Jun 11, 2010  
     Al-Qaeda turns to mafia tactics
                  By Saad al-Mosuli  

MOSUL - The street emptied at the sound of gunfire, the men scattering in 
separate directions. A corpse was left behind, the lone victim of the shooting. 
After a few hours, someone covered its face with a sheet of paper - a gesture 
of respect for the dead. 

This is Mosul, my home. Since 2003, I have worked as a reporter here, mainly 
for local newspapers. Stories of murder and abduction are part of my routine. 

Al-Qaeda still thrives in my city, long after it was driven underground in 
other parts of the country. Once a pillar of the local insurgency, the group - 
also known as the Islamic State of Iraq - now operates as a mafia, funding 
itself through extortion and blackmail. 

Though deeply unpopular, its reputation for ruthlessness has also made it very 
powerful. Unlike other insurgent groups, al-Qaeda never restricted itself to 
fighting the Americans. Right from the start, it showed it was ready to kill 
Iraqis too. 

At the height of the conflict in 2005, the group frequently abducted large 
groups of men. Hours later, their decapitated bodies would be dumped in the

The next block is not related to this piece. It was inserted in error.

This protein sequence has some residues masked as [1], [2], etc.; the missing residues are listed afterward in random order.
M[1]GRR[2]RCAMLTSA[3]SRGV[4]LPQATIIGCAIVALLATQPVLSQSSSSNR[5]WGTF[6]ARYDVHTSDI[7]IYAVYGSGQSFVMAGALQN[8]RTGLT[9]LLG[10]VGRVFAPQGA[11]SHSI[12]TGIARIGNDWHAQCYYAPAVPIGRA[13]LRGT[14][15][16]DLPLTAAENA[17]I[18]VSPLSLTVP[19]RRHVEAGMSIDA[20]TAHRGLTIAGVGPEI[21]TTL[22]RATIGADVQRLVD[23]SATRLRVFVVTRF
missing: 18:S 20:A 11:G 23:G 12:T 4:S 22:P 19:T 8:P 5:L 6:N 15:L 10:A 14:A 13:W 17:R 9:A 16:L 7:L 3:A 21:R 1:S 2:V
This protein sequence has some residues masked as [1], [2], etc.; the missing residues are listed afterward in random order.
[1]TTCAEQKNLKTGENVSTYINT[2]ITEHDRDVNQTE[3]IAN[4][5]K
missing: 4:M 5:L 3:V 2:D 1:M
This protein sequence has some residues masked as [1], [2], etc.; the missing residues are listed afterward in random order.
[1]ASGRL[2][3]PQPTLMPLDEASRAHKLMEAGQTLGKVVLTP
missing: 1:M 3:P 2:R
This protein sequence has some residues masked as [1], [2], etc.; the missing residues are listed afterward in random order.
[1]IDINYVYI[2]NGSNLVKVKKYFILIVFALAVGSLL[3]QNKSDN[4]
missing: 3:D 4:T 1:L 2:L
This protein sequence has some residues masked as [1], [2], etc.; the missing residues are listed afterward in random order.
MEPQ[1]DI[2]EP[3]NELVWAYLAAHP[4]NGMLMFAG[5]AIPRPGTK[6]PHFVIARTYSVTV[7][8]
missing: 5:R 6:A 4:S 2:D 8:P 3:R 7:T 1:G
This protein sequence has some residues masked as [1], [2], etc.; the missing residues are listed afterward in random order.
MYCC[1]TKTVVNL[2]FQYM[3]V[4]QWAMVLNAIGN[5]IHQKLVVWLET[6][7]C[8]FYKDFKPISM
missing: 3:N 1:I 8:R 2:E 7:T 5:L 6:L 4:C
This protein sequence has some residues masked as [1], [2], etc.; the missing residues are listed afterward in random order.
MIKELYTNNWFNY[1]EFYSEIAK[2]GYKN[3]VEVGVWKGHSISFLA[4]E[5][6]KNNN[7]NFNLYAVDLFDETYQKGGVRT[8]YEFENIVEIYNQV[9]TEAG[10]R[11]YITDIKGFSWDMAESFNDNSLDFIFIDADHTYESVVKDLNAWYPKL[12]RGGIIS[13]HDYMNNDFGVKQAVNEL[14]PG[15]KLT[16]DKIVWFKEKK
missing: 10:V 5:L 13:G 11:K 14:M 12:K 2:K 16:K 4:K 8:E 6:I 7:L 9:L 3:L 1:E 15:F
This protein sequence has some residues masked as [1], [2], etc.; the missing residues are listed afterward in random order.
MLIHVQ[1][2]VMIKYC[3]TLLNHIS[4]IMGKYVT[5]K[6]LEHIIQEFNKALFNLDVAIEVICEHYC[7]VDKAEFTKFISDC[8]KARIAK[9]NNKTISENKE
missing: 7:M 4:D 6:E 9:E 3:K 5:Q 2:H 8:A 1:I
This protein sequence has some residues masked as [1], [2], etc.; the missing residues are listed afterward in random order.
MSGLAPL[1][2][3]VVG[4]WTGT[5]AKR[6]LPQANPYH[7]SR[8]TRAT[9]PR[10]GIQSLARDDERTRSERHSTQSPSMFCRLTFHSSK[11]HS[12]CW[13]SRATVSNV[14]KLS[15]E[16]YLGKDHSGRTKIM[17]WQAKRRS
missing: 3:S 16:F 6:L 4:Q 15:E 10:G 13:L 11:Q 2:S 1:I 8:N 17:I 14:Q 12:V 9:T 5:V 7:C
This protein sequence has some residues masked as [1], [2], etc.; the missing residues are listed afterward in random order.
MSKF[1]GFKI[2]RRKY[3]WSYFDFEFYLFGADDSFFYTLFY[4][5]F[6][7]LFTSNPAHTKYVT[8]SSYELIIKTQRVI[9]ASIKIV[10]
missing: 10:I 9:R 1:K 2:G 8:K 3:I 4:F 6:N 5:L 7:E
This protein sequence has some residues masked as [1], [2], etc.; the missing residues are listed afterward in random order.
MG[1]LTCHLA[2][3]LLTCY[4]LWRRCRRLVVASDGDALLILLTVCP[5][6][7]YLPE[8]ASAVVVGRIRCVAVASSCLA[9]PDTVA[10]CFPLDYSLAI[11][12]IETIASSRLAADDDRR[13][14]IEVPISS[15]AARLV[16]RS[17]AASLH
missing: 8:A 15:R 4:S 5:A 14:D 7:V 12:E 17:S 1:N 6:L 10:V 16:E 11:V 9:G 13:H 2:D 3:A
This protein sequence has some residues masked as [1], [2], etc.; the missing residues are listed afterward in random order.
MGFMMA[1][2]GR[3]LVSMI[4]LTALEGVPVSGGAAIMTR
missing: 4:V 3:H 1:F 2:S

street. The severed head would be balanced on top of the corpse, often 
alongside a DVD containing footage of the beheading. 

Al-Qaeda may no longer be as brazen in Mosul, but it is still viewed with 
dread. The group's strategy for survival in the city is, in part, the product 
of pressures it has faced elsewhere. 

Over the past few years, the United States military and Iraqi government forces 
have largely succeeded in cutting off al-Qaeda's access to funds and fighters 
from abroad. 

As a result, the group's members in Mosul are now mostly locals - natives of 
the city, or Arabs displaced from the nearby town of Tal Afar. 

The shortage of foreign funds forced al-Qaeda to look within Mosul for its 
income. It found a source in the many businesses that still operate here, 
helped by the city's position along trade routes linking Turkey, Syria, Iran 
and the rest of Iraq. 

Merchants in every conceivable sector give a levy to al-Qaeda. Payments to the 
group enable the local economy to function, keeping markets stocked with 
essential goods and guaranteeing the passage of construction materials and farm 
produce across the nearby borders. 

Though no businessman would speak about the subject to a journalist, their 
casual conversations are filled with stories of extortion. 

Suspicion and fear have destroyed a close-knit community of merchants, who once 
shared in each other's successes. Established enterprises have been hit 
hardest, some of them targeted by newcomers seemingly linked to al-Qaeda. 

An acquaintance told me he was offered US$100,000 to sell his shop to a 
businessman newly arrived in Mosul. After making inquiries, he was tipped off 
that his son would be kidnapped as soon as he made the deal. His payment for 
the sale would be demanded as ransom. 

Another friend who operates a currency exchange said all his neighboring 
businesses gave a tax to al-Qaeda. The group's agents would visit every month,